In 2016, Microsoft shed the crusty, grey workhorse image.

It will continue to take business from the creative classes away from overbearing Apple. In achingly-cool cafes in cities across the world, look out for growing numbers of Microsoft Surface computers alongside $5 coffees.

This is the company to watch in 2017.

Oliver Smith

Oliver is Senior Reporter at The Memo.

“The death of Facebook is nigh.”

No, Facebook will not disappear in 2017, its sheer ubiquity will ensure the social network is around for generations.

But just like MySpace’s missteps eventually led to its irrelevance, so too will Mark Zuckerberg’s lead to Facebook’s shrinking in people’s consciousness.

WhatsApp, Instagram, Snapchat, even new video chat apps like Houseparty are where people are spending more and more of their time – indeed it’s no surprise that Facebook quickly bought two of those four apps and wanted to buy all of them.

That, combined with public opinion turning against Facebook’s fake news, its algorithm that is isolating rather than connecting people, and the social network’s constant embarrassments – whether it’s banning iconic war imagery on grounds of ‘nudity’ or messing up viewer metrics for advertisers – are leading to dwindling support and interest.

Facebook won’t disappear overnight, its billions of users will ensure that, but in 2017 it’s light won’t shine so brightly. Expect more missteps and embarrassments as Mark Zuckerberg’s social network is found to be increasingly out of touch with ordinary people.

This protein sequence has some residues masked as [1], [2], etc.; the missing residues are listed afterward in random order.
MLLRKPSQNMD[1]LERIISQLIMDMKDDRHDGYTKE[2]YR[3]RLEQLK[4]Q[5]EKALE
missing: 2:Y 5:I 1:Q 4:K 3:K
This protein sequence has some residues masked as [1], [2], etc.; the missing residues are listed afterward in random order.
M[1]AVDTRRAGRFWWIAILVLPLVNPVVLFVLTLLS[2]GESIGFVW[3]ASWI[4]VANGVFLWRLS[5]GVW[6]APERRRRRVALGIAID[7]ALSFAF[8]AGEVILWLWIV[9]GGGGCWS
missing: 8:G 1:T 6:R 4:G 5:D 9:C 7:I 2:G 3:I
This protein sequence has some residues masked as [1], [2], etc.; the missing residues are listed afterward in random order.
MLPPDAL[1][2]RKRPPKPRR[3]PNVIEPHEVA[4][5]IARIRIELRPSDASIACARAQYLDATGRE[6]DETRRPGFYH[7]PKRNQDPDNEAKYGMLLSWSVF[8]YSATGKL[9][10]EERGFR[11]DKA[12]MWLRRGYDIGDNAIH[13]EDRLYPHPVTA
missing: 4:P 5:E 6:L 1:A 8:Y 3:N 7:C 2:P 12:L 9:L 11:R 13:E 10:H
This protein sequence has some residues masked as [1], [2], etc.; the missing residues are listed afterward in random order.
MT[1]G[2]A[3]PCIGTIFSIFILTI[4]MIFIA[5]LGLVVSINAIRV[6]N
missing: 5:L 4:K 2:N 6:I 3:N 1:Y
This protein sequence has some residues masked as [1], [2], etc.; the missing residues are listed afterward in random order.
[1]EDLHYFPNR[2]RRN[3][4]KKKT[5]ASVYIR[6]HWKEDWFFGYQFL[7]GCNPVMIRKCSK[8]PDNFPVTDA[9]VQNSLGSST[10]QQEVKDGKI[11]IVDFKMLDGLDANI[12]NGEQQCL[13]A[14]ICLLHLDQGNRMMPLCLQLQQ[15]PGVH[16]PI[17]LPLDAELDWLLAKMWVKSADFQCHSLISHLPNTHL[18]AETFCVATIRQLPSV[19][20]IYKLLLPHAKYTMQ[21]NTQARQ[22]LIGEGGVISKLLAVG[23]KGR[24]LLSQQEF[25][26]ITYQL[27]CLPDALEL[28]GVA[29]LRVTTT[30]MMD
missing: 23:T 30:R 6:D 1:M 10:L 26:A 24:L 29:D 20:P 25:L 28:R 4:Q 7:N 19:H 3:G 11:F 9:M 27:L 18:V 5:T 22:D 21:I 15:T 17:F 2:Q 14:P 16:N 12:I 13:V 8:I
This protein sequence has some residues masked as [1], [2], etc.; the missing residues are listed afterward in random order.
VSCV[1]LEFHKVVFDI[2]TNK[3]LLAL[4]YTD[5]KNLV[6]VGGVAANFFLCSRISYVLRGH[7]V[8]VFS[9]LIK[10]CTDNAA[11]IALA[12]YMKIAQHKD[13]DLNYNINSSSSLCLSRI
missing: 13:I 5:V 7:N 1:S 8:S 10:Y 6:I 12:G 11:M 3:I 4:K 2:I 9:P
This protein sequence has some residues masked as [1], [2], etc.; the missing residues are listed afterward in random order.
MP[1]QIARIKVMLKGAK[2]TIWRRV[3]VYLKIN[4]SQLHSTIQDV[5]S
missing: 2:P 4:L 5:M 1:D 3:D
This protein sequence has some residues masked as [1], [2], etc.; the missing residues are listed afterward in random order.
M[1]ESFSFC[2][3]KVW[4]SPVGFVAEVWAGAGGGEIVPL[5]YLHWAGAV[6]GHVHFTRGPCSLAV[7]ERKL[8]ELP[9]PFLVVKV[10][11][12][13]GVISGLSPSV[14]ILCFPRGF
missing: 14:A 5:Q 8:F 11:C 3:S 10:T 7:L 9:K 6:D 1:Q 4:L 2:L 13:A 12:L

But it is the beginning of the end.

Ashley Evans

Ashley is partnerships manager at The Memo.

“2017 will be a new Chinese year.”

This will be the year Chinese tech goes mainstream.

As relations with the EU cool, the US goes insular under Trump and the British pound continues a post-Brexit decline, it seems a no-brainer the UK’s mobile operators will turn to the most logical source of cheap, innovative tech: China.

In recent years we’ve become accustomed to seeing brands like Xiaomi, OnePlus and Huawei lurking around the outskirts of the US & UK markets.

However, the lustre of cheap, good quality handsets to rival anything from Apple or Samsung was offset by our fear of baked-in spyware and a lack of recourse for faulty products.

We need to be able to trust our technology – and as we’ve seen with Samsung’s explosive year – that can be difficult to do.

Huawei, for one, has moved to put these fears to bed by working with GCHQ on an initiative to screen their phones for nefarious spyware, and their flagship P9 is now available through most major carriers.

The hotly anticipated OnePlus 3T has just become exclusively available through O2, and even Xiaomi (widely known as China’s Apple) now has made it a bit easier for UK residents to buy its products, launching a .co.uk website this year.

2016 was the year Chinese manufacturers stepped out of the shadows and, though not taking centre stage, have made their presence known.

I, for one, am excited to see more phones from less well-known Chinese manufacturers such as Oppo, Elephone and Vivo through 2017 and perhaps (perhaps!) a few more Chinese 4K TVs available in the UK.

Molly Flatt

Molly is Associate Editor at The Memo and The Bookseller – and Digital Editor at Phoenix Magazine.